Yumi has a very good, built in list, of distros that are actually bootable off of a USB stick, and allows you to download and install them -- even going so far as to install multiple distros.

I have a flash-drive with about 30 distros that works fine. (Mostly fix-it and pentest distros, e.g -- backtrack, gparted, system rescue, etc..)

I have not had any failures to boot using this method of installation. But, without it, I had run into plenty of distros that were not USB friendly, such as Scientific Linux and the Dell Firmware Updating thing which seemed to be Centos.

Good luck

snowpine 09-20-2012 10:32 AM

Quote:

Originally Posted by duplex (Post 4785127)
Thank you, snowpine and cpasqualini, to answer you both:

- Many more exotic distros such as eeebuntu have no installation instructions at all (at least I could not find any).
- Many distros such as Easypeasy have instructions the just do not work (at least for my hardware).

What to do?

Duplex

eeebuntu is abandonware their last release was 3 years ago and the project is dead!

EasyPeasy has instructions to make the USB stick right here (although that project isn't showing much signs of life either): http://www.geteasypeasy.com/get-easypeasy/

If a distribution is abandoned and has old/poor documentation then maybe you shouldn't use it? Stick to one of the major distros like Ubuntu/Mint/Fedora/Slackware and you will get good documentation and an active community. :)

duplex 09-20-2012 11:00 AM

Quote:

Originally Posted by snowpine (Post 4785172)
EasyPeasy has instructions to make the USB stick right here (although that project isn't showing much signs of life either): ...

And exactly these instructions do not work for me. I have tried it 10 times.

Quote:

If a distribution is abandoned and has old/poor documentation then maybe you shouldn't use it? Stick to one of the major distros like Ubuntu/Mint/Fedora/Slackware and you will get good documentation and an active community. :)
Yes, you're right of course. I was searching for a minimal distribution to install on an old Asus Eee 701 with 4GB of (disk) memory, where the most important desktop programs work out-of-the-box. That is the reason why i try out so many different distros.

snowpine 09-20-2012 11:05 AM

I recommend you give Debian a try, with LXDE or Xfce desktop. Those old 701's are getting pretty dated, though.

duplex 09-20-2012 01:02 PM

I've followed your advices and worked with Yumi and the Debian-LXDE-Live-CD - and I now have a bootable USB-Stick!

BUT: When I start the Live-USB on my old Asus 701 and it comes to the point where the desktop is started and you see the icon "Desktop Installer" and I click on this icon, nothing happens. I've looked for what is behind this icon; it's a program called something like sudo-blabla-install. When I start it from a terminal, I see the error message "no initrd found", and I think this is because the 701 has only 4 GB of hard disk space. The normal Ubuntu-XFCE-CD even refused to install from the beginning because it wanted to have at least 4,7 GB of hard disk space.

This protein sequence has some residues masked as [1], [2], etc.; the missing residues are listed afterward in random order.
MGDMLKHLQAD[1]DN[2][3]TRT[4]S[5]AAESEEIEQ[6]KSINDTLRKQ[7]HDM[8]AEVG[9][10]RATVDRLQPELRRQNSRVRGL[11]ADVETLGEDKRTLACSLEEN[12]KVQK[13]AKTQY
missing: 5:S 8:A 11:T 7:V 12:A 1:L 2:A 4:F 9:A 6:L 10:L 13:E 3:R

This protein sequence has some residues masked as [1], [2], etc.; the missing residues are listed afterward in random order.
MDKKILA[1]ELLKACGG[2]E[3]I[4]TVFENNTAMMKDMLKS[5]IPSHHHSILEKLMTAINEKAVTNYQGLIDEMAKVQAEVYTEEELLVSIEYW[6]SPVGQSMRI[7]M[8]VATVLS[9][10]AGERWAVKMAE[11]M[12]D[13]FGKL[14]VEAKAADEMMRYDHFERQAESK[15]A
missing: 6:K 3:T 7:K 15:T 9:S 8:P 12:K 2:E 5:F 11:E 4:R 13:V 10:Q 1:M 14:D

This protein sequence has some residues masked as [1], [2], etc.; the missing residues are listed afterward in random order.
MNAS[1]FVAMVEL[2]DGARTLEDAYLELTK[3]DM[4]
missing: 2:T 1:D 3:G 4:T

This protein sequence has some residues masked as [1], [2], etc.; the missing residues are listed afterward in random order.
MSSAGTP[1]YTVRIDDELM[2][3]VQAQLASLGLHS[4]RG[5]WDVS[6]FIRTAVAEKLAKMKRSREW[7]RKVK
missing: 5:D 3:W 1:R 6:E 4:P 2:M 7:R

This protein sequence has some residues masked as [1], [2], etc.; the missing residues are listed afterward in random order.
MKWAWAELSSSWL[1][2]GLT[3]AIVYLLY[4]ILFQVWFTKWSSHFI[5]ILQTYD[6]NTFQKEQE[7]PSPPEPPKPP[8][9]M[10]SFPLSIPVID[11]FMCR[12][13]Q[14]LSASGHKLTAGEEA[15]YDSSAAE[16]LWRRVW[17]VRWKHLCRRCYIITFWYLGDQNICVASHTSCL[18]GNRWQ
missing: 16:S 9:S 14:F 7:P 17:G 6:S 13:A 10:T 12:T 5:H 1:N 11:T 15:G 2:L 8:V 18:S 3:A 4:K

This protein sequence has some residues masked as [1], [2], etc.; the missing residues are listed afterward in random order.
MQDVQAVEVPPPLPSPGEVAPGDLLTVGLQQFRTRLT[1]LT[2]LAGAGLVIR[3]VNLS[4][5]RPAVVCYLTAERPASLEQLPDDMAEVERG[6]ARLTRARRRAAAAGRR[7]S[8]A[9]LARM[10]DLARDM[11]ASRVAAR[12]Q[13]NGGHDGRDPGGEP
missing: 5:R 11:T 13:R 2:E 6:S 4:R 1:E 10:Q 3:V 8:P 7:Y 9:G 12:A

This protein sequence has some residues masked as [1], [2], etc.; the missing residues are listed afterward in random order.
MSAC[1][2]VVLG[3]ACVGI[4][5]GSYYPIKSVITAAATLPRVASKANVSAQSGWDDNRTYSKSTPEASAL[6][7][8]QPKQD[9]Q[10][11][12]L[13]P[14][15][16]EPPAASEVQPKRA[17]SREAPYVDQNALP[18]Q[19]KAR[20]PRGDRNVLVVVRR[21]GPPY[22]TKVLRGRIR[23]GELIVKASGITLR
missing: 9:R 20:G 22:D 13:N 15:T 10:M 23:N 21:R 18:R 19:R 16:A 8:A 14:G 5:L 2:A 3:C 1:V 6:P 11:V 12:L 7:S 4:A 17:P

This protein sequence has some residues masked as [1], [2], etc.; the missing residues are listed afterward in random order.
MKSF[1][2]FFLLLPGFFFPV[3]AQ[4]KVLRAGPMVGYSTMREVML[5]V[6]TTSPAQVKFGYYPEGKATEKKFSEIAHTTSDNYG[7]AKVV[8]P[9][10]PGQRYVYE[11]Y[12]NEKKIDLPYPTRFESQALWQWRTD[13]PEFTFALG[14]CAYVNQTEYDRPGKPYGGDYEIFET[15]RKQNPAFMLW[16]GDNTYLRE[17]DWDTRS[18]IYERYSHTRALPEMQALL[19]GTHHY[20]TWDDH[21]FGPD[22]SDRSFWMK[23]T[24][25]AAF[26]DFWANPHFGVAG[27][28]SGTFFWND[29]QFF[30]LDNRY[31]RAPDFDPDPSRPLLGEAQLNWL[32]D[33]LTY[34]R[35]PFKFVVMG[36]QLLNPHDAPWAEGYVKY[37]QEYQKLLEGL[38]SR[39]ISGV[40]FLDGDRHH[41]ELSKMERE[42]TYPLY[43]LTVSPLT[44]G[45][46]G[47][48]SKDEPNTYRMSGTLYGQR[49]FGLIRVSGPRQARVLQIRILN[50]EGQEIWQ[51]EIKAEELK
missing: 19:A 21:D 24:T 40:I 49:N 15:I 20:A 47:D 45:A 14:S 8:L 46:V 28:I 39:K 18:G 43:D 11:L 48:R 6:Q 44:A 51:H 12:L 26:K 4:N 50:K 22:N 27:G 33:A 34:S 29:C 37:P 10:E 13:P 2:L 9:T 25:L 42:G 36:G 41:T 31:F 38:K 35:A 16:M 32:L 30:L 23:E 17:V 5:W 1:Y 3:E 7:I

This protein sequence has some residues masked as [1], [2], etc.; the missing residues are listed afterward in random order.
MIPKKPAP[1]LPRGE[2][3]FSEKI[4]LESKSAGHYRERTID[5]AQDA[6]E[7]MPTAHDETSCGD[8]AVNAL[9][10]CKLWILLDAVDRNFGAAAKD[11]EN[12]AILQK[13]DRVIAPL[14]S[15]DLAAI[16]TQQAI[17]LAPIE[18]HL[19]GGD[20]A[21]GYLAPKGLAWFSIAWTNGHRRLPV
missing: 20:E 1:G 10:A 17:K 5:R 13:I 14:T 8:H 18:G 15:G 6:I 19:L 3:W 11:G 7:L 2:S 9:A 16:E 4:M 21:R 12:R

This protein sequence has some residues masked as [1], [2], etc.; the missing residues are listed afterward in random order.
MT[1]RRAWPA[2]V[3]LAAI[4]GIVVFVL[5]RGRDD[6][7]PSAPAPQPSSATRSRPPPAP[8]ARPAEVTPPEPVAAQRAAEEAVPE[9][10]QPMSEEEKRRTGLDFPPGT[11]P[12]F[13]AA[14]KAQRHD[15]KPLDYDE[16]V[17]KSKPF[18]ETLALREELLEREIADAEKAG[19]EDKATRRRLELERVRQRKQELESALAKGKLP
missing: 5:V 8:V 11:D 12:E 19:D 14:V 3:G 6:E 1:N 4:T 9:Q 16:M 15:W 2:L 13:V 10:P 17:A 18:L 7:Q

That's why I went to EasyPeasy, which I successfully installed on the 701, then having 700 MB left on the drive :-) BTW, EasyPeasy is not as dead as you think. 2.0Alpha has been released in May. What I have to do is to evaluate this list:

http://en.wikipedia.org/wiki/Compari...ons#Comparison

But I am drifting away from the actual subject of this thread. Is it solved now with the hint to go for Yumi? I can hardly believe that.

Greetings from Germany,
Duplex

jefro 09-20-2012 03:12 PM

Always test your downloads with md5 or shal.

Just a note to the above posts on what an iso is. It is true that most distro's offer a bootable iso image. That doesn't mean it is a "live" bootable image rather an installer of some kind.

The newer way to create an iso image is by what they term a hybrid iso. Only those types are able to use dd to a real hard drive/usb drive. The creators of them need to do some special things to allow it to be used as a real hard drive. (to most linux, a usb is any real hard drive)

You may wish to consider a virtual machine for this testing.

duplex 09-21-2012 06:04 AM

If I have a hybrid image, do I have to use dd as

# dd if=blabla.iso of=/dev/sdb1

or

# dd if=blabla.iso of=/dev/sdb ?

How do I setup a virtual machine (what programs are good for)? I have a well-kept notebook with Windows XP and Debian on it. I guess that I just have to run the appropriate program to run a virtual machine.

Duplex

catkin 09-21-2012 08:11 AM

I'm very hazy on the details but ...

For a USB Flash Drive to be bootable it needs the same as a HDD does, that is something for the BIOS to load from the first 512 bytes (a master boot record, MBR) which can load a more capable boot loader which can (directly or indirectly) load an operating system.

In the case of .iso files which, when copied by dd to a UFD, create a bootable UFD, the start of the ISO 9660 image must be such an MBR.

ISO 9660 allows for this. From Wikipedia: "The first 32768 bytes of the disk are unused by ISO 9660 data structure, and therefore available for other use".

jefro 09-21-2012 02:59 PM

You dd to a device not a partition so (be sure of the device) it would be sda.

Actually I'd think of it as sdb or sdc but on a live cd boot it may be sda.

warrencon 11-23-2012 07:51 PM

When I first installed BrowserLinux 501 it was from an .iso file, but I could use the same file with UNetBootin to install it on a bootable USB stick, or use my Windows Sonic DigitalMedia Plus software to burn the exact same .iso file to a CD and they both boot and work fine. From reading the explanations above I don't see how that could be?